A prime-time televised debate in the Chicago mayor’s race is running into a legal challenge. Almost two-thirds of the mayoral ballot has been excluded from a forum set to take place Thursday night, and Amara Enyia and Paul Vallas are fighting to be included.
Lawyers for Enyia and the former Chicago Public Schools CEO both sent cease and desist letters to Fox 32, who is hosting the debate in conjunction with the Lincoln Forum, arguing their exclusion puts them at a disadvantage, and that the forum’s sponsors “are essentially endorsing specific candidates as ‘legitimate.’”
The candidates have complained that their campaigns have not been told what polling data is being used to determine the top five candidates despite requesting it.
The most recent poll, released by the Chicago Sun-Times on Jan. 25, showed the five front-runners are Cook County Board President Toni Preckwinkle, who is leading with 12.7 percent, Bill Daley with 12.1 percent, former Board of Education Chairman Gery Chico with 9.3 percent, Willie Wilson with 9 percent and Illinois Comptroller Susana Mendoza with 8.7 percent.
The other nine candidates on the ballot were not invited to the $35-per-ticket forum being held at the Union League Club.
Vallas called the decision to exclude the nine candidates “blatantly unfair” and threatened to file a lawsuit against the debate sponsors “just to make a point.”
“The Lincoln Forum notified all the announced mayoral candidates several weeks ago regarding the selection process for participants in the upcoming Candidate Forum,” the Lincoln Forum said in a statement. “At that time no candidate voiced any objection or concerns regarding participant selection.”
The Sun-Times poll was conducted before Circuit Court Clerk Dorothy Brown, who was polling at 4.7 percent, was kicked off the ballot, leading to questions of whether or not supporters of Brown could have boosted another candidate into the top five had the poll been conducted more recently.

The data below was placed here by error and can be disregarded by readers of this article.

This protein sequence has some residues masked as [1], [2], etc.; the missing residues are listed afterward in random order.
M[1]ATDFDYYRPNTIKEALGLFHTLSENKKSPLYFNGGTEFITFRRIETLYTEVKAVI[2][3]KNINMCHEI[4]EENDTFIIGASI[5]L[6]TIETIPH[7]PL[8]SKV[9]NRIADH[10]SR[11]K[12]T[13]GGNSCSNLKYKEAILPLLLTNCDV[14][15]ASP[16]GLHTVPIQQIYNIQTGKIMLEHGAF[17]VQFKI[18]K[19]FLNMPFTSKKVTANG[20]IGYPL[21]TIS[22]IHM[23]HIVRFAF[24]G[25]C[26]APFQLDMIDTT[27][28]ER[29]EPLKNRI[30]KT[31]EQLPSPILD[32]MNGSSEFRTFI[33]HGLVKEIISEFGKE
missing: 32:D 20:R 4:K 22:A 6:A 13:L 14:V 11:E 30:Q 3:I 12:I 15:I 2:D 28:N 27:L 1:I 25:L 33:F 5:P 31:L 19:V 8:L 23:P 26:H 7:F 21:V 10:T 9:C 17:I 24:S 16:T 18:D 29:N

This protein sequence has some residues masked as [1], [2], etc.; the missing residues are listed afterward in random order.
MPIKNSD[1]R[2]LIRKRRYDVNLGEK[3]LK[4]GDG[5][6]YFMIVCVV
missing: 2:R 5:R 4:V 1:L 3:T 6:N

Enyia polled at 3.1 percent, but Brown endorsed her after she was kicked off the ballot. If all of Brown’s supporters flocked to Enyia, she could be within a knife’s edge of the top five.
“The voices of all our supporters, including the 62,000 who signed our petitions (…) they deserve to have their voices represented in a debate,” Enyia said at a press conference Monday. “We still have to be afforded the same exposure, the same time to respond to questions and the same format.”
At 25.8 percent, the largest group of voters are those still undecided.
Vallas said he was feeling a bit like “chopped liver” after being left out of the forum on his way to a press conference Monday.
“We have an election where none of the candidates, not one, has more than 14 percent in the polls,” Vallas said. “It’s not like we’ve got a lot of fringe candidates running around with 3 or 4 percent of the vote and we’ve got candidates who’ve got 50, 60, 70 percent of the vote. So c’mon now.”
Vallas also said the debate’s sponsors could be in violation of the Fairness Doctrine, a Federal Communications Commission mandate that said broadcasters had to present public issues in a fair and balanced light. The policy was eliminated in 1987.